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Bachelor of Science in Computer Science

The B.S. degree program in Computer Science is accredited by the Computing Accreditation Commission of ABET, http://www.abet.org/ . The B.S. degree in Computer Science requires 124 units of course work in the following categories:

  • Computer Science Core (46 units)

  • Computer Science Technical Electives (15 units)

  • Mathematics and Science (30 units)

  • General Education (33 units)

The core courses cover topic areas of both theoretical and practical interest to all Computer Science majors. These courses are divided into the lower division core and the upper division core.

Lower Division Core

  • CPSC 120 (Introduction to Programming)

  • CPSC 121 (Programming Concepts)

  • CPSC 131 (Data Structures Concepts)

  • CPSC 223 (Object-Oriented Programming Language)

  • CPSC 240 (Computer Organization and Assembly Language)

  • CPSC 253U or 254 (UNIX or Open Source Systems)

Upper Division Core

  • CPSC 311 (Technical Writing for Computer Science)

  • CPSC 315 (Social and Ethical Issues in Computing)

  • CPSC 323 (Programming Languages and Translation)

  • CPSC 332 (File Structures and Database Systems)

  • CPSC 335 (Problem Solving Strategies)

  • CPSC 351 (Operating Systems Concepts)

  • CPSC 362 (Foundations of Software Engineering)

  • CPSC 440 (Computer System Architecture)

  • CPSC 471 (Computer Communications)

  • CPSC 481 (Artificial Intelligence)

Basic Programming Course Exemption

Computer Science 120 (Introduction to Programming) can be waived if you have already taken an equivalent course or passed the Computer Science Placement Exam. If this course is waived, you will need to take an elective course to meet the 124 unit degree requirements.

Object-Oriented Programming Language

You must take 3 units of a modern object-oriented programming language course other than C++. Computer Science 223J (Java Programming), 223H (Visual Basic Programming), or 223N (C# Programming) meets this requirement.

UNIX or Open Source Systems

You must take at least 1 unit of UNIX or Open Source Systems. If you take CPSC 253U (UNIX Workshop), you must take 2 additional units of elective courses.

Examination in Programming Proficiency (EPP)

You must pass the Examination in Programming Proficiency (EPP) before taking most of the 300-level and 400-level Computer Science courses except for CPSC 440 (Computer System Architecture). This examination determines whether you have the basic programming skills needed to succeed in upper division courses. It focuses on the concepts and skills covered in CPSC 121 and CPSC 131.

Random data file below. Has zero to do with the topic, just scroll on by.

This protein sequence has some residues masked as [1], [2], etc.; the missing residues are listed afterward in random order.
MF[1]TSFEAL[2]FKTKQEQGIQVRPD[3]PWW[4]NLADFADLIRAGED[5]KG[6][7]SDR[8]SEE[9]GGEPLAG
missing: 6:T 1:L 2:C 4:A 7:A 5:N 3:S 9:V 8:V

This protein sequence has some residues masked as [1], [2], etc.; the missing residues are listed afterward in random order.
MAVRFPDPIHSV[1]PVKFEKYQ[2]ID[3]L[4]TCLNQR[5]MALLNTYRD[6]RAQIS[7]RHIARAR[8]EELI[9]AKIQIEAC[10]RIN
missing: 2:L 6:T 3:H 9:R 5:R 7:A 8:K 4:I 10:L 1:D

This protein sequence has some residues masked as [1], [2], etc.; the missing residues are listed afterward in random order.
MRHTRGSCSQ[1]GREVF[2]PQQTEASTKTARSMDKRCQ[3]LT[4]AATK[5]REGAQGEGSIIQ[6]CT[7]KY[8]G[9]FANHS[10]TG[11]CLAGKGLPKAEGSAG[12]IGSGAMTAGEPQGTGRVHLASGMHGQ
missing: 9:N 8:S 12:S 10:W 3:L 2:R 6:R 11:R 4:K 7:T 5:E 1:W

The EPP is given as part of CPSC 301 (Programming Lab Practicum). You must register in CPSC 301 and attend the first two weeks of the course.

Upper Division Writing Requirement

The University requires every bachelor degree candidate to take an upper division writing course and the English Writing Proficiency (EWP) examination. The EWP has two parts: a test of Standard Written English and a written essay. CPSC 311 (Technical Writing for Computer Science) meets the writing course requirement.

You cannot take the EWP until you reach upper division standing and you should take it before your senior year. You may retake the examination until you pass it. If you fail two or more times, you may take English 199 (Intensive Writing Review) to satisfy this requirement. This course does not count towards graduation and it does not satisfy the writing course requirement, but passing it is equivalent to the EWP.

Elective Track Requirements

Computer Science is a very broad field and the technologies in each area change rapidly. Elective tracks provide you with flexible choices of elective courses so you can quickly adapt to rapid technology advancements and meet the professional goals.

You must select an elective track aimed at your specific career goals. There are five tracks to choose from:

  • Multimedia and Digital Games

  • Internet and Enterprise Computing

  • Software Engineering

  • Scientific Computing

  • Customized

More information about the program can be found in the Undergraduate Handbook.